US Supreme Court

The Obama administration asked the Supreme Court on Friday to reverse a lower court ruling that blocked the president's plan to defer deportation for as many as 5 million immigrants living in the U.S. illegally.

President Obama’s plan to shield millions of illegal immigrants from deportation may be in legal limbo, but that’s not stopping advocates for the undocumented, who are planning a new wave of events celebrating the initiative’s one-year anniversary.

Une nouvelle fois, il appartiendra aux neuf juges de la Cour suprême des États-Unis de se prononcer sur l'un des chantiers majeurs de la présidence Obama: après la réforme du système du santé en 2012, place à l'immigration en 2016.

A federal appellate court has delayed once again the Obama administration's controversial plans to grant some undocumented immigrants a reprieve from deportation. There is now a chance that the Supreme Court will consider the dispute sometime next year. In the meantime, some 4 million people living here illegally who had hoped for at least a temporary guarantee that they would be allowed to stay are still waiting.

  President Obama will ask the Supreme Court to clear the way for his far-reaching overhaul of the nation’s immigration system, administration lawyers said Tuesday, setting up a battle in the nation’s highest court over whether nearly five million undocumented immigrants can legally live and work in the United States.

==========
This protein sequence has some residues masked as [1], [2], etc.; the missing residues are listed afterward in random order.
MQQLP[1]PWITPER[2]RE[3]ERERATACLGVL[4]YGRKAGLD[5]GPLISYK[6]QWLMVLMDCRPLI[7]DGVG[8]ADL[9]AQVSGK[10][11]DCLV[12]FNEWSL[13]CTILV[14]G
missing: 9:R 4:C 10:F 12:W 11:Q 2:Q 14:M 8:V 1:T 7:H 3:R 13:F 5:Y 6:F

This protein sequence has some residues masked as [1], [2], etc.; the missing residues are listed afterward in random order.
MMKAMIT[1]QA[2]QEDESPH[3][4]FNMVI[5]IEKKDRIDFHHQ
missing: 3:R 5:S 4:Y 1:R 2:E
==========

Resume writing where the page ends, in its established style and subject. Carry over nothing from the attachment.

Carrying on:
The Obama administration said Tuesday it will ask the Supreme Court to reverse a lower court ruling and to back White House efforts to shield more than 4 million immigrants from deportation.

Cet article examine l'argument accidentel de procréation à travers le cadre de la théorie anthropologique, de l'histoire, de la littérature et de la loi constitutionnelle. Nous concluons que le mariage est parfois utilisé pour canaliser l'hétérosexualité masculine dans la reproduction, mais de faire valoir que cet objectif est la condition sine qua non du mariage est de simplifier considérablement son histoire à la fois dans la loi et de la culture.

This article examines the accidental procreation argument through the lenses of anthropological theory, history, literature, and constitutional law. We conclude that marriage has sometimes been used to channel male heterosexuality into reproduction, but to argue that this goal is the sine qua non of marriage is to vastly oversimplify its history in both law and culture.

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